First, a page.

Books for Family History Centers
As Family History Center directors we keep being told by one of the "long time" volunteers that we are supposed to have certain books on our shelves at our Family History Center. Because we are relatively new director/assistant directors we are unsure of what books are necessary to have in the center according to "what we are supposed to have" according to this volunteer. Does anyone know of a book list that is available of what we need to have on our bookshelves in our centers according to directions that we are not familiar with? We would really appreciate your help on this question.
I am just another 'lowly' User/Patron ...
[ And, one who has worked in "Family History Centres" of the Church for a number of Years ... ]
Your "Family History Centre", of the Church, DOES NOT have to have ANY particular, "Book"; or, "Books".
There is NO mandate.
"Family History Centres" of the Church CAN (and, I stress the word, "CAN") acquire whatever/ANY Publication that that particular "Family History Centre" deems necessary and appropriate; but, there is NO 'must' ▬ there is NO "List".
All, "Family History Centres", of the Church, around the World, have different requirements, depending upon their location; and, the particular research that the Users/Patrons of their locality undertake.
There can be no mandate on what Publications the various "Family History Centres", of the Church, around the World, must maintain, apart from anything listed in the "Guidelines" (of the Church) for the "Operations" of a "Family History Centre'.
I hope this helps.
As an aside ...
Question: WHAT particular "Book" (ie. Publication) does this 'long time' Volunteer, suggest?
Thank you so much Brett. We had a feeling that there was no "mandated" list of books that needed to be in the FHC but at one of our director meetings we came up with this concern raised by the volunteer and we wanted to make sure we were listening to her concern. So this will be helpful to share with her when the subject is brought up again. We are going to be moving to another facility, at least by the end of the year, and we actually wanted to dispose of some of the many books that we have that we may not need, keeping some of what we feel are some of the basics. There was no book in particular that she was concerned about, just that she told us that we needed to keep the books that we have. So now that we at least have an answer that you have shared we feel a bit more prepared when we do move we will know what to keep and what to not keep. We just don't have that much room in the new facility for a lot of books which we now have. I will also check the "Guidelines for the Operations of a Family History Center".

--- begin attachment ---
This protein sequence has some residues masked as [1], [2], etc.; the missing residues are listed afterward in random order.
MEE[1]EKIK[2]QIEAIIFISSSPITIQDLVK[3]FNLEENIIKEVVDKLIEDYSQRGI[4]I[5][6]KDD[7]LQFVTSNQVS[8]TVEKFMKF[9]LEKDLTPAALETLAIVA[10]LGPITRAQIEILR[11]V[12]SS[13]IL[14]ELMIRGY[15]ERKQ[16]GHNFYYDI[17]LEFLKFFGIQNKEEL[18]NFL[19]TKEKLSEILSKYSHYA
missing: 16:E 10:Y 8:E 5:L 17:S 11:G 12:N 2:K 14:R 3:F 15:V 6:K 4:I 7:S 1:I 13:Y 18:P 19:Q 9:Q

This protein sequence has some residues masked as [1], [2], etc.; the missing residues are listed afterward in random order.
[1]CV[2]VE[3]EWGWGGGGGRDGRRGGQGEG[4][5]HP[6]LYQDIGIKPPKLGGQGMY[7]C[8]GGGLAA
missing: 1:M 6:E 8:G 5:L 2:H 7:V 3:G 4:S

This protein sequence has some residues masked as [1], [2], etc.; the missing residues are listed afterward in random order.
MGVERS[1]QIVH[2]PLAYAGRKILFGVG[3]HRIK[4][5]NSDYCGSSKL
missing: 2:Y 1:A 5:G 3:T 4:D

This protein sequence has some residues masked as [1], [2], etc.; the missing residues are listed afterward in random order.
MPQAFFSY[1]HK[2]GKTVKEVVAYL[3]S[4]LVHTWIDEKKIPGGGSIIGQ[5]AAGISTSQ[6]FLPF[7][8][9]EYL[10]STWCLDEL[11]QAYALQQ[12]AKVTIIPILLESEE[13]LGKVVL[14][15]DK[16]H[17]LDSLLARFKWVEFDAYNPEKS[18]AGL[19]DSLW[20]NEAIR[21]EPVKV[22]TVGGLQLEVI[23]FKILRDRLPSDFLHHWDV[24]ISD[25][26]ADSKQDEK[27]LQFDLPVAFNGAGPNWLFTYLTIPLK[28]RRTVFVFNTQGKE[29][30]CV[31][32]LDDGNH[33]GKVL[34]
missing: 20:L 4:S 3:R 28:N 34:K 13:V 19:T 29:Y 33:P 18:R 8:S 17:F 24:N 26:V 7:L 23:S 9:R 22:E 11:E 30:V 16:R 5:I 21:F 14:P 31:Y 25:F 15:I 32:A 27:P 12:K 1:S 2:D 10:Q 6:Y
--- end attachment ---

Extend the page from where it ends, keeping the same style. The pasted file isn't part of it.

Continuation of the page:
Thanks again for getting back so quickly in answering this question.
Here is a great link for information on what to keep and what to get rid of in a Family History Center.
Cleaning out or decluttering a family history center • FamilySearch1
'Yes', sometimes you just have to "Downsize".
It is just a matter of sorting out, what is being utilised; and, what is NOT being 'utilised'.
Just a passing thought ...
Rather than, 'getting rid' of some things, which may be not be necessary ...
Is there any provision (nearby, in a Chapel or Stake Centre) to "Store", that which you cannot take with you?
That way, if such is required, at a later date, such could be 'retrieved' - if and when necessary.
Our local "Family History Centre", has a Cupboard, in the Stake Centre, where we "Store" stuff, that is NOT always being 'utilised' frequently; but, it is still 'on-hand' and available (ie. 'retrieved' - if and when necessary ).
Just something to consider.
When I was a director (in the day) I kept or ordered methodology books and books that peak interest. I also kept any state or local books. I also cataloged them in Dewey decimal order, with labels. Why? Patrons looked for the same numbers at historical libraries and public libraries....a tool in their research strategies.
Samples were a book about the various art and styles of headstones and what they teach you about the dead person, just fascinating for guests. A book on Scottish heraldry was really popular. A key might be the general heritage of the area you serve. A strong collection of books on Danish genealogy tells you about the locals' ancestors.
There is no mandate from FamilySearch to maintain a book collection. You need to keep it accessible, clean, and uncluttered so it looks like an asset, not a dust catching area. And, no, we don't accept family histories, scrapbooks, or photo albums. You might wonder how I learned that.... 🙄3